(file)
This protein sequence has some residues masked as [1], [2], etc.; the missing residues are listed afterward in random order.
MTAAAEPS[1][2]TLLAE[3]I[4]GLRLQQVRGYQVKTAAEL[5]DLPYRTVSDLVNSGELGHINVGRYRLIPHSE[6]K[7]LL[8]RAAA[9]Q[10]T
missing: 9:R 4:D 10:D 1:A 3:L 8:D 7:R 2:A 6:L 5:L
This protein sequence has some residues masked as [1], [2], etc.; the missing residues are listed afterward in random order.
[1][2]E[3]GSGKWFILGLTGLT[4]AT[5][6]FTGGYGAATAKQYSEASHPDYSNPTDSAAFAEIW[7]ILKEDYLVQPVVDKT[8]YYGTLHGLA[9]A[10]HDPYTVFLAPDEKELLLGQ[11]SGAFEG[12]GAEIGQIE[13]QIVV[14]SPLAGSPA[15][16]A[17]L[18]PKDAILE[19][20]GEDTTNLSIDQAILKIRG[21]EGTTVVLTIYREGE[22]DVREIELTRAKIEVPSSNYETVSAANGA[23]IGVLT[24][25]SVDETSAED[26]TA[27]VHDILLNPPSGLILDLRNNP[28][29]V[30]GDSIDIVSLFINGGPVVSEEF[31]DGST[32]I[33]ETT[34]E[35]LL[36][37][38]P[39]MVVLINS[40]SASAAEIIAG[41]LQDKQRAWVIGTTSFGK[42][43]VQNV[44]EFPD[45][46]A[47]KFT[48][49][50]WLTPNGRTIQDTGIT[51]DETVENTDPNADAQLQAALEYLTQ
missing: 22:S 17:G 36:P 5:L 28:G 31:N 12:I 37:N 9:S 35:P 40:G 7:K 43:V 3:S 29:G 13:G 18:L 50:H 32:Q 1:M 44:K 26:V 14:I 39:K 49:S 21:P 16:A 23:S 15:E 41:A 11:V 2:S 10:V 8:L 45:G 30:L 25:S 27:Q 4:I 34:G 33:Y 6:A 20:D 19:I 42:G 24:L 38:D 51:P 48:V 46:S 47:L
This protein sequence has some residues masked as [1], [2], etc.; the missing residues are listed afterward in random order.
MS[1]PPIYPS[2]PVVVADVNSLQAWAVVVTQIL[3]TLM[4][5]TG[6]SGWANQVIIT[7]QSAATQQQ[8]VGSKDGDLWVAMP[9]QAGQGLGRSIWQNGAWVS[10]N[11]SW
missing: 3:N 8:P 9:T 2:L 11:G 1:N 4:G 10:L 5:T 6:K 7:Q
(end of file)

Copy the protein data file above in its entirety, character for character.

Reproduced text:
This protein sequence has some residues masked as [1], [2], etc.; the missing residues are listed afterward in random order.
MTAAAEPS[1][2]TLLAE[3]I[4]GLRLQQVRGYQVKTAAEL[5]DLPYRTVSDLVNSGELGHINVGRYRLIPHSE[6]K[7]LL[8]RAAA[9]Q[10]T
missing: 9:R 4:D 10:D 1:A 3:L 8:D 7:R 2:A 6:L 5:L
This protein sequence has some residues masked as [1], [2], etc.; the missing residues are listed afterward in random order.
[1][2]E[3]GSGKWFILGLTGLT[4]AT[5][6]FTGGYGAATAKQYSEASHPDYSNPTDSAAFAEIW[7]ILKEDYLVQPVVDKT[8]YYGTLHGLA[9]A[10]HDPYTVFLAPDEKELLLGQ[11]SGAFEG[12]GAEIGQIE[13]QIVV[14]SPLAGSPA[15][16]A[17]L[18]PKDAILE[19][20]GEDTTNLSIDQAILKIRG[21]EGTTVVLTIYREGE[22]DVREIELTRAKIEVPSSNYETVSAANGA[23]IGVLT[24][25]SVDETSAED[26]TA[27]VHDILLNPPSGLILDLRNNP[28][29]V[30]GDSIDIVSLFINGGPVVSEEF[31]DGST[32]I[33]ETT[34]E[35]LL[36][37][38]P[39]MVVLINS[40]SASAAEIIAG[41]LQDKQRAWVIGTTSFGK[42][43]VQNV[44]EFPD[45][46]A[47]KFT[48][49][50]WLTPNGRTIQDTGIT[51]DETVENTDPNADAQLQAALEYLTQ
missing: 22:S 17:G 36:P 5:L 28:G 31:N 12:I 37:N 9:S 35:P 40:G 7:K 43:V 3:S 29:G 13:G 18:L 50:H 32:Q 1:M 44:K 26:V 14:I 39:K 49:S 21:P 16:A 23:S 15:E 41:A 11:V 2:S 10:V 8:L 45:G 30:L 25:S 27:Q 4:I 34:G 33:Y 6:A 20:D 19:I 42:G 24:L 38:D 51:P 48:V 46:S 47:L
This protein sequence has some residues masked as [1], [2], etc.; the missing residues are listed afterward in random order.
MS[1]PPIYPS[2]PVVVADVNSLQAWAVVVTQIL[3]TLM[4][5]TG[6]SGWANQVIIT[7]QSAATQQQ[8]VGSKDGDLWVAMP[9]QAGQGLGRSIWQNGAWVS[10]N[11]SW
missing: 3:N 8:P 9:T 2:L 11:G 1:N 4:G 10:L 5:T 6:K 7:Q